Though many of the farmhouses have been converted into guest houses and museums, this is still a functioning village with many families living in these old houses. It’s nice to see that a community still exists out here in the mountains. It’s a quite a bit of work to get here, but the sight of the snow-capped peaks that surround the village in the distance is a fresh change of scenery.
Special mention goes out to Yamamoto-san of the iSite Takayama tour company, who was a delightfully funny and informative tour guide. He recommended Wanda house as most interesting house to visit, a great little place to see the inner workings of these structures. He had a tougher time than usual on our tour, because two of the tour members decided to not show up at the agreed upon return time. The poor man must have ran through the entire village looking for them before breathlessly returning to the bus.
Besides being a great guide, the tour also took us to a very lovely lookout point that we would not have been able to access in the span of a short half-day tour had I taken the local bus, so I wholeheartedly recommend the tour!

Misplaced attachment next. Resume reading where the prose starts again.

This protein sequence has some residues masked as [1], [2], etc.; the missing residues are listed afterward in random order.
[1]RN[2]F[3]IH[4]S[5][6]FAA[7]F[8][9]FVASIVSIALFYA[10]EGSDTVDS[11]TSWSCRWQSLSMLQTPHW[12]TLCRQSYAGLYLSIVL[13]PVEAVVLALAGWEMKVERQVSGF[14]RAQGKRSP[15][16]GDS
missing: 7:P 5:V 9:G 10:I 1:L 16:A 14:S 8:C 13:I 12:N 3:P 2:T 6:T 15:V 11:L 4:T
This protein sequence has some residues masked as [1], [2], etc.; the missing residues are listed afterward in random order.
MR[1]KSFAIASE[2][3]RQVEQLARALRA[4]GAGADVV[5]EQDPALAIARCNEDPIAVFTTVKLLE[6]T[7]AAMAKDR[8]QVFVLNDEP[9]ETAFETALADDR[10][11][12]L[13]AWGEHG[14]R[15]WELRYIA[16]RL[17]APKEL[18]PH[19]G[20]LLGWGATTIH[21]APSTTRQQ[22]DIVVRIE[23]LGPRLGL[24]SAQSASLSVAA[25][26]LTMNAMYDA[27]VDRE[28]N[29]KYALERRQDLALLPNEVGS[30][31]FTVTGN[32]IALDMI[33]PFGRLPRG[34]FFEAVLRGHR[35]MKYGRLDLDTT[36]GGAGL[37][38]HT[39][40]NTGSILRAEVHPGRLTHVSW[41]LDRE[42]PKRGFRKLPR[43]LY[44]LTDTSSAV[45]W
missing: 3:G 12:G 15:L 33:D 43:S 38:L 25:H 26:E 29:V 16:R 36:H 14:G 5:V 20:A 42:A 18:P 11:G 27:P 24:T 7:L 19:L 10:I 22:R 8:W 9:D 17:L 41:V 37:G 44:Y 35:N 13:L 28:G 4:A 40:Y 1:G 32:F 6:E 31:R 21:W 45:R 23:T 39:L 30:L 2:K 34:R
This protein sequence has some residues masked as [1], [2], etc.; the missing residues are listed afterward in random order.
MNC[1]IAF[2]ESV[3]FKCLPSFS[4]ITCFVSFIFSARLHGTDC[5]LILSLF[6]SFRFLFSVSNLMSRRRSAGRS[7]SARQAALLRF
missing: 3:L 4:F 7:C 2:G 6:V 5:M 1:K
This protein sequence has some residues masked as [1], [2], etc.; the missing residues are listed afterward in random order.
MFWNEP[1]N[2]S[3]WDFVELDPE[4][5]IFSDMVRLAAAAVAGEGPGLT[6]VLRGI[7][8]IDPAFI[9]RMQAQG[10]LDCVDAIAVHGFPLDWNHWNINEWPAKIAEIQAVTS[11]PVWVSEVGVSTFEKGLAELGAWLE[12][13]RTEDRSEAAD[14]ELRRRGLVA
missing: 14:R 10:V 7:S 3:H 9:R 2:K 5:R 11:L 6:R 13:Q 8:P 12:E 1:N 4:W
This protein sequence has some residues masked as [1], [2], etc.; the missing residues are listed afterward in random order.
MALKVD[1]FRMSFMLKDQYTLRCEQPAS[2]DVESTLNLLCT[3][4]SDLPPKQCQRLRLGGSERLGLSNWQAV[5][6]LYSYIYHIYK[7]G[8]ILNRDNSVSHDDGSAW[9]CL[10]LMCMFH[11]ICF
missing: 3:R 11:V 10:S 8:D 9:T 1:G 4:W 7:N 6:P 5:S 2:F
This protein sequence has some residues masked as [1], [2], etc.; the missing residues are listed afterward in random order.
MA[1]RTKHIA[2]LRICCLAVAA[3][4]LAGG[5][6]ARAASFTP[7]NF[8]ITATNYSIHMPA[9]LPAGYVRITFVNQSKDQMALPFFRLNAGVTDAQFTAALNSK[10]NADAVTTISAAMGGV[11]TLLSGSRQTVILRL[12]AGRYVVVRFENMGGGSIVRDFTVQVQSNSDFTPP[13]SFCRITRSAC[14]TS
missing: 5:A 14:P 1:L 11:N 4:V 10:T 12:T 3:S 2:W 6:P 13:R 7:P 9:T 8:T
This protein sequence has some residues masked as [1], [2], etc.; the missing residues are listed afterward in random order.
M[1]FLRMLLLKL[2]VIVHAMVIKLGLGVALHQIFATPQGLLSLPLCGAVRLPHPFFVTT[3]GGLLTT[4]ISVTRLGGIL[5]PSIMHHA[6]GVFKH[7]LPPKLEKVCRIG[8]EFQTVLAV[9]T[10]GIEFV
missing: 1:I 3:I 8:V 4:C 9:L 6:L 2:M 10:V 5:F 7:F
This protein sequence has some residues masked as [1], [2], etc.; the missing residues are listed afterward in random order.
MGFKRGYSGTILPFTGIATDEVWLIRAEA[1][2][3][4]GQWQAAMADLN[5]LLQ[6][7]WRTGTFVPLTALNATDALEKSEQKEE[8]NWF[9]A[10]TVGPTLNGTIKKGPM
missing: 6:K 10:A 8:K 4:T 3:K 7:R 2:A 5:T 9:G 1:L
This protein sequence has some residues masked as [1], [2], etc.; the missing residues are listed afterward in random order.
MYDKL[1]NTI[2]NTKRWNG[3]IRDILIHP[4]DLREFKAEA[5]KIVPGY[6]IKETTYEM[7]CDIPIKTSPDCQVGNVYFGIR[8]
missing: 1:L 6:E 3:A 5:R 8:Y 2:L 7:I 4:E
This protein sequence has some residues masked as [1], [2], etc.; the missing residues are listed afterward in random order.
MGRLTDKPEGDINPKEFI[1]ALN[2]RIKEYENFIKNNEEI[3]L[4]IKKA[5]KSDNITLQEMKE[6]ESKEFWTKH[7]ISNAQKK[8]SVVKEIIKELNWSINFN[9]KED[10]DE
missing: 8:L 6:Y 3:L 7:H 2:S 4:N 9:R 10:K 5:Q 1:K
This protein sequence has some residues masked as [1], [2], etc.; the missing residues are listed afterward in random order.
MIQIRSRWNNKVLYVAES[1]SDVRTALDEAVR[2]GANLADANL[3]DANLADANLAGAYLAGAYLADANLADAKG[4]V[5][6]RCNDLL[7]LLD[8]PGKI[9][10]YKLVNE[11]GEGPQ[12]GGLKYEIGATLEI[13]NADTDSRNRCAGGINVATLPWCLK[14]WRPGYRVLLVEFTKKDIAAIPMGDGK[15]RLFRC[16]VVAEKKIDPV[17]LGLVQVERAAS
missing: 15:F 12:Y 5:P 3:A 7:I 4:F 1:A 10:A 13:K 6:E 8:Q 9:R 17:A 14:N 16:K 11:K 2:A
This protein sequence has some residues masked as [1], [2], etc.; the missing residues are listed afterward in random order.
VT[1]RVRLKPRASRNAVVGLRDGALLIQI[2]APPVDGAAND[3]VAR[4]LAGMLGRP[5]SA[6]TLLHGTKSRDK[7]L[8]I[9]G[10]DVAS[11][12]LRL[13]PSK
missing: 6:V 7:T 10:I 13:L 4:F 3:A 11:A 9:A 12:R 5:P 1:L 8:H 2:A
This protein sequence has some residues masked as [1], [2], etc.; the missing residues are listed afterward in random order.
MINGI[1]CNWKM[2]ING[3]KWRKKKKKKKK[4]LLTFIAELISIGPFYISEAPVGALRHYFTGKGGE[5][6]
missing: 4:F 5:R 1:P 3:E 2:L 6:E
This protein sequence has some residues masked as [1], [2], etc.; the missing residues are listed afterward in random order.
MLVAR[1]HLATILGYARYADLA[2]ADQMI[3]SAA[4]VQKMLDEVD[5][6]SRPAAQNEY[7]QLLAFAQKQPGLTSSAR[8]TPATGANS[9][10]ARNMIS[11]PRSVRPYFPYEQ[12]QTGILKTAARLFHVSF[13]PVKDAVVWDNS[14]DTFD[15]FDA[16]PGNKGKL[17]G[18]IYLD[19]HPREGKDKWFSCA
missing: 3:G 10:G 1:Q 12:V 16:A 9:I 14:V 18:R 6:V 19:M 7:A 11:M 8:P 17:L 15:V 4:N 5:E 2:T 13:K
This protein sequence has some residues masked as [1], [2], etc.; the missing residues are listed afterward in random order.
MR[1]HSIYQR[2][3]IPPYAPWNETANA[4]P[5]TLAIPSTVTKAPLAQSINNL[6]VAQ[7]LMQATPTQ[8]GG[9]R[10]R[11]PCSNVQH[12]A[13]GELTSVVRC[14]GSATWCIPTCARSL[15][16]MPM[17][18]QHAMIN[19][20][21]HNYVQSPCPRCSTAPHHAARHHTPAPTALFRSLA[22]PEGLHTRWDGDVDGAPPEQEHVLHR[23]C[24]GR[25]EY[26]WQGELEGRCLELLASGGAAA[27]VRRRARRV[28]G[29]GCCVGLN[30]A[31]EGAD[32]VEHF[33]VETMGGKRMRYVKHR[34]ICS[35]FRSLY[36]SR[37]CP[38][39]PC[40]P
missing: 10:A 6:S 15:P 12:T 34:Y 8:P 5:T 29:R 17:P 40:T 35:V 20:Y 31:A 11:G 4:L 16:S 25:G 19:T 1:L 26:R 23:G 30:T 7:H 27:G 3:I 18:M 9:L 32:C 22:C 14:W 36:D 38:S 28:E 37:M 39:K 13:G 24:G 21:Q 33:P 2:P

After coming back to Takayama, we hopped on the complimentary shuttle bus to Hidatei Hanaougi, a ryokan on the north side of the city. The onsen water had a very slippery and silky feel to it, and it is claimed to make skin smoother. While I can attest to the skin filling smooth afterwards, I’m pretty sure it’s simply the residual minerals from the water rather than the water somehow transmuting my skin. Whatever the case, a couple of soaks quickly turned my sore legs and shoulders to jelly.
I must reiterate here that ryokans are one of the best activities to partake in Japan. I think some people get a bit too caught up by the public bath aspect of it. But you should think of them as resort spas where they feed you like a king. If you got tattoos or really don’t want to get naked in front of strangers, just go for a ryokan with a private option. For our stay at Hidatei Hanaougi, we tried both the public and private open-air baths are both are great. I especially enjoyed being pulverized by the massage chair afterwards.
As mentioned before, we came to Takayama for the big Sanno Matsuri. However, the weather decided not to cooperate on that day. The weather in the morning seemed innocent enough, but it quickly became apparent that the forecast from days prior had been accurate. The festival planners did their best at giving the visitors as much of the festival experience as possible in the limited time before the rain started falling.